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Feature


1965 Berlin. Three Mossad Agents, Rachel (Jessica Chastain), Stephen (Marton Csokas) and David (Sam Worthington) have a mission to track down and bring back a Nazi war criminal to be tried for his crimes. Finding their target, the trio manage to kidnap him but after a botched escape to get out of the country, the agents take him back to their apartment. Soon the strains of not knowing what to do next weigh on the agents and through a series of events the three agree upon a lie that will affect their lives for the next thirty years.

Debt, The
It's difficult to talk too much about The Debt without giving the game away. It's not that there's a massive twist or anything but this well plotted story (written by Peter Straughan (Tinker Tailor Solider Spy) as well as Matthew Vaughan and Jane Goldman of X-Men First Class) takes its time to click but when it does The Debt comes pretty close to being something great.

The cast, especially the young versions of the characters really began to grow on me. Their mission, which initially feels quite bland becomes quite compelling and the struggles with their captured Nazi doctor really began to draw me in. Jessica Chastain was especially strong in her role but the support from Csokas and Worthington (who never quite hides his Australian accent - again) really makes the lie they forge a good springboard into the final act of the film.

Debt, The
Thirty years on, where Rachel is now played by Dame Helen Mirren and once again the story is handled very well. I honestly thought on first glance of The Debt's trailer these elements would bore me but the set up is so strong that it was interesting to see how these three agents lives had been affected by their choices.

Again going deeper into the story doesn't seem fair as The Debt is a loose but well plotted thriller that moves at a good pace (in fact it seemed to fly by) and managed to pull off a strong enough pay off, despite its many cliché elements. It's certainly not strong enough to stand out amongst the crowd of 2011 releases but it had something special about it and I was entertained once the story clicked.

Debt, The

Video


The Debt sticks to its style throughout but this really is a drab looking DVD for the most part. Blacks are closer to dark blues which doesn't help with heavy use of dark elements in scenes with a strong use of shadows as well relatively natural lighting. In darker scenes there are a lot of orange lit backdrops that are usually covered with a piece of furniture or curtains that add a nice glow to the image from time to time.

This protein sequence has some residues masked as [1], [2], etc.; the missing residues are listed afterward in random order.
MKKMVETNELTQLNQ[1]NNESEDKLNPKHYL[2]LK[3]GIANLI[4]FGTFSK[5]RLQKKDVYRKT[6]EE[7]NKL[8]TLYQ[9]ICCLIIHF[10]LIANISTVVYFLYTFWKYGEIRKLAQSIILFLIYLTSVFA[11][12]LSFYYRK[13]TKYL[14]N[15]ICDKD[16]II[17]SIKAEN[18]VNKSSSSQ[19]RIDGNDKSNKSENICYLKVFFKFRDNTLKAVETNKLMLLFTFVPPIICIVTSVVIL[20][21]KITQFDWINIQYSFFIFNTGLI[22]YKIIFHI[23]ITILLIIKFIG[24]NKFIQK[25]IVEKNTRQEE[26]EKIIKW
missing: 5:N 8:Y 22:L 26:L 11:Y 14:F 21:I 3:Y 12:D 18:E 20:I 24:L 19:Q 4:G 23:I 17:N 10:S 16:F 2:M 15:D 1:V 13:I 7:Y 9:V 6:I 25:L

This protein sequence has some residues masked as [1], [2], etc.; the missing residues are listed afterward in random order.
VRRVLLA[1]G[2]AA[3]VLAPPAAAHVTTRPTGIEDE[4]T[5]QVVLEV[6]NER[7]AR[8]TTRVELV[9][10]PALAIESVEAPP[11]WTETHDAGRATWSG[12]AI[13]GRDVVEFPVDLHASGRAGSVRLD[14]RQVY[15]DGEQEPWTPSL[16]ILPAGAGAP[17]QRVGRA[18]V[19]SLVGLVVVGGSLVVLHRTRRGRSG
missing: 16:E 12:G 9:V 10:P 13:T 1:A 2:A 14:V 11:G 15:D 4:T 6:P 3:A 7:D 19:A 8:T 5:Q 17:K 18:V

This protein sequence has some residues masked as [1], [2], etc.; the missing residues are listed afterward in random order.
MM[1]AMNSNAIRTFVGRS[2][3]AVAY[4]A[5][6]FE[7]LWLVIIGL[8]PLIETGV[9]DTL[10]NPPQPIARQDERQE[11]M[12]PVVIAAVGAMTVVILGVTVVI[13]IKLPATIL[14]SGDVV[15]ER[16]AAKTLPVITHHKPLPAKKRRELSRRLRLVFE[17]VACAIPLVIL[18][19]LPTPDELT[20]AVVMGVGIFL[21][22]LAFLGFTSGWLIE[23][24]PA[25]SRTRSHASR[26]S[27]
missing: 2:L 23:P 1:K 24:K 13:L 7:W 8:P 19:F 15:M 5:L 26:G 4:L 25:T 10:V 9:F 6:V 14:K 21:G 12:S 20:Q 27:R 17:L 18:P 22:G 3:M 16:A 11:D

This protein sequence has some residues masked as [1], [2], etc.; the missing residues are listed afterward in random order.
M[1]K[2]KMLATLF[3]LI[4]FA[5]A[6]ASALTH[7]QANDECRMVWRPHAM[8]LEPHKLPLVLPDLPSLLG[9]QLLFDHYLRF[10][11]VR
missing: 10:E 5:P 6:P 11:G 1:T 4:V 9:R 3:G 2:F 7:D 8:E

Daytime scenes can look a little washy and soft and more often than not grey and blue, other than Rachel's red hair and the odd unexpected colour here and there. The beach front scene ups the blues to a warmer, richer tone for a few brief moments then we're off again to greysville. As for textures, they aren't all that great in this standard definition release but wrinkles and blemishes on faces have their moments.

Debt, The

Audio


This Dolby Digital 5.1 track has a good multi layered appeal to it. We start with applause in the opening scene that feels like a room full of people, just like it should and after that there's always a nice ambience to scenes. The score darts around front and rear speakers with elements doing different things. Strings tend to lift scenes in the rears while more airy elements fill out the track in the fronts. These combined make for quite the drive to key scenes and as another plus it's always powerful.

Dialogue is always crisp and usually quite natural sounding with a bit of echo in bigger sets and sound effects follow the same rules with scuffing shoes on pavements, raindrops and car doors slamming sounding real world and natural - well other than a heightened shaving scene where every britle can be heard as the razor slides across a character's chin.

Debt, The

Extras


The disc opens with trailers for Universal Blu-ray and Contraband.
 
The commentary with director John Madden and producer Kris Thykier is quite laid back and mostly Madden orientated. It deals with the technicalities of making the film a lot and of course the film's themes. It's a good addition to the film but not a track that's all that exciting to listen to.

'Look Inside The Debt' (03:10) is mostly the trailer intercut with EPK style interview snippets and 'The Berlin Affair: The Triangle at the Centre of The Debt' (02:14) very much more of the same.

Debt, The

Overall


It took a good half an hour to click but I ended up liking The Debt. The motivations from the younger versions of the characters really bled through to the later part of the characters' lives and the strength of the lie forged by the group of agents worked very well for me. The disc is a little mundane visuals wise but makes up for any shortcomings with the audio which is good and strong. However the extras are pretty pointless outside of the commentary track.


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